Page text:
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ILA | California: Legislature Returns from Spring Recess With More Anti-Gun Hearings Scheduled

Gun News


This week, the Legislature will return from their spring recess ready to continue their assault on Second Amendment rights. Four separate policy committees are meeting to hear anti-gun bills. Please use the “Take Action” buttons below to contact committee members and ask them to OPPOSE these bills.

Senate Public Safety Committee at 9:00AM on April 19th

Senate Bill 1384, introduced by Senator Dave Min (D-37), requires all licensed firearm dealers to have a digital video surveillance system meeting certain standards, to have general liability insurance coverage of at least one million dollars, and to require certain training for all employees annually. California’s firearm retailers are responsible businesses that are heavily regulated by the federal government and through complex California laws and regulations. This proposed legislation only serves to pile more unnecessary costs and regulatory mandates on them.

Please click here to contact the Senate Public Safety Committee and ask them to OPPOSE SB 1384.


Assembly Judiciary Committee at 8:00AM on April 19th

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Assembly Bill 1594, introduced by Assembly Member Phil Ting (D-19), creates a private right of action against firearm industry members for failure to implement “reasonable” controls. This intentionally vague term could subject the industry to crippling lawsuits regardless of whether there was any actual violation of law. The firearm industry is already highly regulated through federal and state laws, with violations carrying stiff penalties. This is the latest salvo in gun control advocates’ long-running effort to circumvent the federal Protection of Lawful Commerce in Arms Act (PLCAA), which ensures Americans have reasonable access to firearms.​ The PLCAA does not prohibit lawsuits against the firearm industry for knowingly unlawful sales, for negligent entrustment, and on traditional products liability grounds.

Please click here to contact the Assembly Judiciary Committee and ask them to OPPOSE AB 1594.


Assembly Public Safety Committee at 9:00AM on April 19th

Assembly Bill 1621, introduced by Assembly Member Mike Gipson (D-65), expands what is considered a “precursor part” under existing law and requires serial numbers on those parts. Further, it expands the definition of firearm for purposes of criminal and regulatory penalties to include “precursor parts.” And finally, it prohibits the possession, transfer, sale, or advertising of milling machines that have the sole or primary purpose of manufacturing firearms. Unfinished frames or receivers are not regulated as firearms under federal law; however, they are already regulated under state law and are limited to being transferred by licensed vendors in California. Such restrictions continue to cut off access to law-abiding individuals who are looking to acquire firearm parts in accordance with existing law and continue to discourage law-abiding hobbyists who like to build their own firearms, such as to suit their own needs, for the pursuit of the craft, or to explore emerging manufacturing techniques.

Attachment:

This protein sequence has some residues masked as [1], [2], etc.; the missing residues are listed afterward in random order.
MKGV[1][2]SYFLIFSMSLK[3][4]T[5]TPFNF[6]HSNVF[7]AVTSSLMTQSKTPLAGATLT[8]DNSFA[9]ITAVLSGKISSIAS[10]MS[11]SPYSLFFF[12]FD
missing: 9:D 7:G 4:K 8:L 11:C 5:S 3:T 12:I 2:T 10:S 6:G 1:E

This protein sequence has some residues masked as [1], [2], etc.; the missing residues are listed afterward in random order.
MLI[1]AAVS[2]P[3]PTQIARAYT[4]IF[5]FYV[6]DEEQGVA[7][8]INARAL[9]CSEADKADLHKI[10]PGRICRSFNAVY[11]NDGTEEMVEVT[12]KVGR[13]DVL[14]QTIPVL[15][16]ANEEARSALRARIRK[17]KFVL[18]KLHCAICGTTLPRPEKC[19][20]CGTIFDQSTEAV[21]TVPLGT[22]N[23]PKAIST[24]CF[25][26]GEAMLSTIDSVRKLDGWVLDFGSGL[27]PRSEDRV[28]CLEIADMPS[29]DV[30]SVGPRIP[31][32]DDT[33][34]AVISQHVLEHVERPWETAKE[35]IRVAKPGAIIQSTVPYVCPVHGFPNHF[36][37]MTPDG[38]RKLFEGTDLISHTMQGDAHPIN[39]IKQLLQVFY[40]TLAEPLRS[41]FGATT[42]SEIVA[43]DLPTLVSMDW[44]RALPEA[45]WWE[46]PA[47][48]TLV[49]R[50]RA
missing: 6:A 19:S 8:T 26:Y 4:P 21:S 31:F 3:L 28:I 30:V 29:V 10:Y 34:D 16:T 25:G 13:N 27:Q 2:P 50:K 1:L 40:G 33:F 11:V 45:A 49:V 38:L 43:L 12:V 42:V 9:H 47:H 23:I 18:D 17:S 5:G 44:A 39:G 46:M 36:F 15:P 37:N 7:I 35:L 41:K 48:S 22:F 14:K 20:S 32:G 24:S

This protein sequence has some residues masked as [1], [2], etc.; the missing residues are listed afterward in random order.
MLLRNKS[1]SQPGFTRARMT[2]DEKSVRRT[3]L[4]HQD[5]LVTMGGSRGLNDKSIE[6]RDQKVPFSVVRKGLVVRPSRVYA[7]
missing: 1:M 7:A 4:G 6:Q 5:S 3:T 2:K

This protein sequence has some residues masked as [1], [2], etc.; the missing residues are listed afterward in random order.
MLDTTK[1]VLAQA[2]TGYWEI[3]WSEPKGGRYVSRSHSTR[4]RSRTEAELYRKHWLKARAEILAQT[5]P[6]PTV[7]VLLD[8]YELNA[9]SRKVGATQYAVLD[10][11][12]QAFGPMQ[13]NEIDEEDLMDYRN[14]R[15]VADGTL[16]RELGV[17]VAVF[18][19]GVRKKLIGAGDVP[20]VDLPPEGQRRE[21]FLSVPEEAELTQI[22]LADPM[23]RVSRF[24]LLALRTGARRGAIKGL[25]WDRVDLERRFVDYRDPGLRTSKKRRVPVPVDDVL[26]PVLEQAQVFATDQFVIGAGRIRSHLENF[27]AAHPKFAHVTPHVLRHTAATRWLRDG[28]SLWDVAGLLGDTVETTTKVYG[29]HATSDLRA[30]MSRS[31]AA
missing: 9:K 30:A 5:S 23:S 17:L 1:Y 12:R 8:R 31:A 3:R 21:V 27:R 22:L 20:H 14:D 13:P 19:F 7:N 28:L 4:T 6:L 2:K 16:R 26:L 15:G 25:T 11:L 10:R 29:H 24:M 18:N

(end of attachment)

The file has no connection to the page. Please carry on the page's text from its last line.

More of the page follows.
Please click here to contact the Assembly Public Safety Committee and ask them to OPPOSE AB 1621.


Assembly Privacy and Consumer Protection Committee at 1:30 PM on April 19th

Assembly Bill 2571, introduced by Assembly Member Rebecca Bauer-Kahan (D-16), bans advertising or marketing firearms or ammunition in a way that is “attractive to minors,” replacing the language in current law banning specifically “advertis[ing] to minors.” This vague term can potentially ban all firearm advertisements or activities involving firearms, such as hunting and hunter education. Though minors may not purchase firearms or ammunition from dealers under state and federal laws, many minors do use firearms for legitimate purposes under adult supervision and instruction, such as for hunting, competition shooting, and recreational shooting. Advertisements appealing to adult shooters and hunters also appeal to young shooters and hunters. While these young shooters and hunters are not buying firearms or ammunition themselves, their mentors do often include them in the process when shopping to teach them about selecting equipment that is safe and suitable.

Please click here to contact the Assembly Privacy and Consumer Protection Committee and ask them to OPPOSE AB 2571.


Again, please click the buttons above to contact the committees and ask them to oppose these bills.



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